Data breaches are one of the major scourges of the modern world. Worse, when these breaches happen, they’re often out of our control. Case in point, American Air falls victim to a phishing attack, putting customer and employee data in criminal hands.
The fact that a data breach happened at the world’s largest airline is frustrating yet unsurprising. Data breaches are an inevitable fact of life these days. Yet, this one could have been avoided with more vigilance, as it wasn’t a brute-force attack. This was a phishing attack, meaning someone at American (many people, actually) were tricked into clicking on something or sharing information they shouldn’t have. But that’s not the most frustrating part about this.
American Air Falls Victim to a Phishing Attack
Sure, the fact that employees at American could’ve avoided this whole incident with better training is frustrating. What’s worse, though, is that the attack happened in July, and American only recently notified customers about it. That means they waited TWO MONTHS to inform customers that their information may have been compromised. Despite this, American has been very ambiguous about what’s going on too.
When asked by Gizmodo for details surrounding the attack, an American rep informed them that only a “limited number” of customers and employees were impacted by the incident. Further, it appears that information involved in the breach includes name, date of birth, mailing address, phone number, email address, driver’s license number, passport number, and/or certain medical information customers provided to the airline. No credit card information was stolen, though I think I’d prefer to have that taken than my driver’s license number. At least it’s easy to replace a credit card!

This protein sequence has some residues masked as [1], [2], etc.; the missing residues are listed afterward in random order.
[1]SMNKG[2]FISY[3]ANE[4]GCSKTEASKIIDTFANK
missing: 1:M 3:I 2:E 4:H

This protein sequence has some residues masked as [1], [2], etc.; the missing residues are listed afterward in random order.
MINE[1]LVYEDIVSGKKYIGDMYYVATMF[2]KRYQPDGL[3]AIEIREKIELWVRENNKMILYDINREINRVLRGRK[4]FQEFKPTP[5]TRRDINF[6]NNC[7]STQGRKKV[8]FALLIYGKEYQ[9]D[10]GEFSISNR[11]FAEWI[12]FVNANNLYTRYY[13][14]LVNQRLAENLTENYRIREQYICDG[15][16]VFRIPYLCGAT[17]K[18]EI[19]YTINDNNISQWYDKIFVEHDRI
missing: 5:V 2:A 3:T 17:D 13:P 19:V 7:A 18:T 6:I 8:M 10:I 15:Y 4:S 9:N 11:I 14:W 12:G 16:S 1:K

American states that its offering impacted customers two years of free Experian identity theft and credit monitoring services. As a result, if you haven’t been offered these services by American, you’re likely safe. For now.
While everyone else is reporting on American’s new business class seats – which are really nice – I’m here telling you guys about how American Air falls victim to a phishing attack and doesn’t inform its customers until way later. Not cool. To me, this is just another failure among many by the airline since US Airways took over. At least there are things you can do to help protect yourself. For one, monitor your credit using a free service like Credit Karma. Also, change your AA password and use a strong, complex one.